Link Between Hippocampus and Memory
The ability of the brain to store and later retrieve information is remarkable. Detailed, complex memories can be formed after as little as one exposure, and those memories can be retained for decades. This ability is compromised following damage to structures located in the medial temporal lobe, including the hippocampus and the adjacent entorhinal cortex. The link between the hippocampus and memory has been appreciated since the report of the famous case of patient H.M., who suffered a dense amnesia following removal of the hippocampus and adjacent cortex in order to relieve otherwise intractable epilepsy. Subsequent studies in rats, nonhuman primates, and human patients have demonstrated that the integrity of medial temporal lobe structures is critical for normal memory ability.
While it has long been recognized that these structures are important for memory, a largely parallel line of research in rodents has highlighted the contribution of these same structures to our sense of space. This line of research began in the 1970’s with the discovery of hippocampal “place cells” – neurons that are selectively active when an animal moves through specific locations in an environment, with each neuron active in a distinct location. Recordings from many of these neurons simultaneously provide an exquisite map of the animal’s environment. Accordingly, these neurons are thought to aid in spatial navigation and constitute an internal or cognitive map.
What is currently unclear, however, is how this cognitive map contributes to memory formation, which is considered the primary function of these brain structures. While spatial information is a critical component of episodic memory, or memory for past events in one’s life, the details of how memories are formed and the relationship between spatial and mnemonic representations are not well understood, particularly in the primate brain.
Consensus between the memory and spatial views has been difficult because of differences in the species and approaches used – most experiments on memory involve human subjects, whereas most experiments on spatial cognition involve maze behavior in rodents. Research in nonhuman primates presents an opportunity to bridge the gap between the more invasive research of cells and circuits that have been investigated in rodents and complex behaviors that can be measured in humans. A recent focus of research in the Buffalo lab is to take advantage of the complex memory abilities that can be demonstrated by nonhuman primates, along with recordings from single neurons and neuronal ensembles, in order to try to bridge the gap between the spatial and mnemonic views of hippocampal function.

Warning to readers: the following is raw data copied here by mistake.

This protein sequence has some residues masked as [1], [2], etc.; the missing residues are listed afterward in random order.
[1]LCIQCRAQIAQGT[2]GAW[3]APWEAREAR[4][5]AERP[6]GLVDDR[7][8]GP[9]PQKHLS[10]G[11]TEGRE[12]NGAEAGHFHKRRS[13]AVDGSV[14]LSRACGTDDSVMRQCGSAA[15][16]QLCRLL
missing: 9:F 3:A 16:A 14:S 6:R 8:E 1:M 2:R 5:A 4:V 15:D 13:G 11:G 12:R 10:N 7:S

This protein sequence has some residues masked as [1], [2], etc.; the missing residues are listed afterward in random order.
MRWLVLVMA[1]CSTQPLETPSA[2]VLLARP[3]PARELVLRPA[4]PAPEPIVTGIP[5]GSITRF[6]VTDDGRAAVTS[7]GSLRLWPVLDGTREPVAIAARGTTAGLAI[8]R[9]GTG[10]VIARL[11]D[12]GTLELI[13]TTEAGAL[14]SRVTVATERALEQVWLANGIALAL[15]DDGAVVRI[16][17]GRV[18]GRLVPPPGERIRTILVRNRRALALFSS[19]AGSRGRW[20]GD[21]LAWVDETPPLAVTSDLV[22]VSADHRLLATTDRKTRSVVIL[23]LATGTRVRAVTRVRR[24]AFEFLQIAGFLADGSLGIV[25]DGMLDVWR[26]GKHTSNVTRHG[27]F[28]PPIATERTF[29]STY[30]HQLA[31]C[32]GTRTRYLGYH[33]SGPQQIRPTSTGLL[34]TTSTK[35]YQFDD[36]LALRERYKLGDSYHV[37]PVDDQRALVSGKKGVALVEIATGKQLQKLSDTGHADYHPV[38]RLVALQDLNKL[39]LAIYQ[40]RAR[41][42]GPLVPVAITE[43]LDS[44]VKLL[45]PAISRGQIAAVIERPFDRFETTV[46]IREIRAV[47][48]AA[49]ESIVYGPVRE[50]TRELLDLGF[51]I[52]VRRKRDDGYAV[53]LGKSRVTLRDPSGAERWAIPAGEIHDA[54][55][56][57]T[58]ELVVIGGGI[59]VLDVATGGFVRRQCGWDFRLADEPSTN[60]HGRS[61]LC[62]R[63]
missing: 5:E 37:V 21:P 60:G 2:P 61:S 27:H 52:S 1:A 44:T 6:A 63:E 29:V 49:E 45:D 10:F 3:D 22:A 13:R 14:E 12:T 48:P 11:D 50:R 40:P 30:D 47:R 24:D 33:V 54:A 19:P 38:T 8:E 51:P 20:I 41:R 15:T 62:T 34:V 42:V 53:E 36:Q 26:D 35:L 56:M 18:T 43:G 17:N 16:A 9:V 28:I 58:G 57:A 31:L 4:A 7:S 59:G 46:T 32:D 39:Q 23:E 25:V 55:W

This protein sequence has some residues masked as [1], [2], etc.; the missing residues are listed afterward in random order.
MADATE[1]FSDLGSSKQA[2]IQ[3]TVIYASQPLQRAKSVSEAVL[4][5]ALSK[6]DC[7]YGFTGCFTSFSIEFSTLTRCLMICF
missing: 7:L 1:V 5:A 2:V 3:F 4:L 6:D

Using Virtual Reality to Examine Brain Activity
One exciting new way that we are addressing these issues involves the development of behavioral tasks for the monkey using virtual reality coupled with neurophysiological recordings. This technique allows us to examine hippocampal activity during environmental navigation and to investigate neural activity in the medial temporal lobe that may underlie complex behaviors.
We have successfully implemented techniques in our laboratory for assessing neuronal activity along with eye movements as monkeys are engaged in virtual 3D navigation. In addition, we have successfully trained monkeys to use a joystick to navigate through the environment, obtaining reward for navigating to specific targets. One exciting preliminary result from our recordings in the hippocampus is the identification of a prominent theta rhythm (3-8 Hz) during virtual movement, the peak frequency of which is strongly correlated to the frequency of eye movements. We are also examining hippocampal activity as the monkeys perform spatial memory tasks in which they are rewarded for remembering the location of hidden targets in the virtual environment. We have identified patterns of neural activity, in the form of enhanced gamma-band (30-90 Hz) correlated activity that is predictive of successful memory performance.
Goal: Restore Memory
One goal of this work is to find ways to use deep brain stimulation to restore memory in individuals who have impaired abilities due to traumatic brain injury. An additional goal is to use information gained from studies in nonhuman primates to aid in the development of novel behavioral tools for early diagnosis of cognitive deficits due to neurodegenerative disease, including Alzheimer’s. Our expectation is that the findings from our studies in nonhuman primates will be used to inform clinical research and, hopefully, improve clinical practice in the future.
Beth Buffalo | Core Staff Scientist | Chair of WaNPRC Division of Neuroscience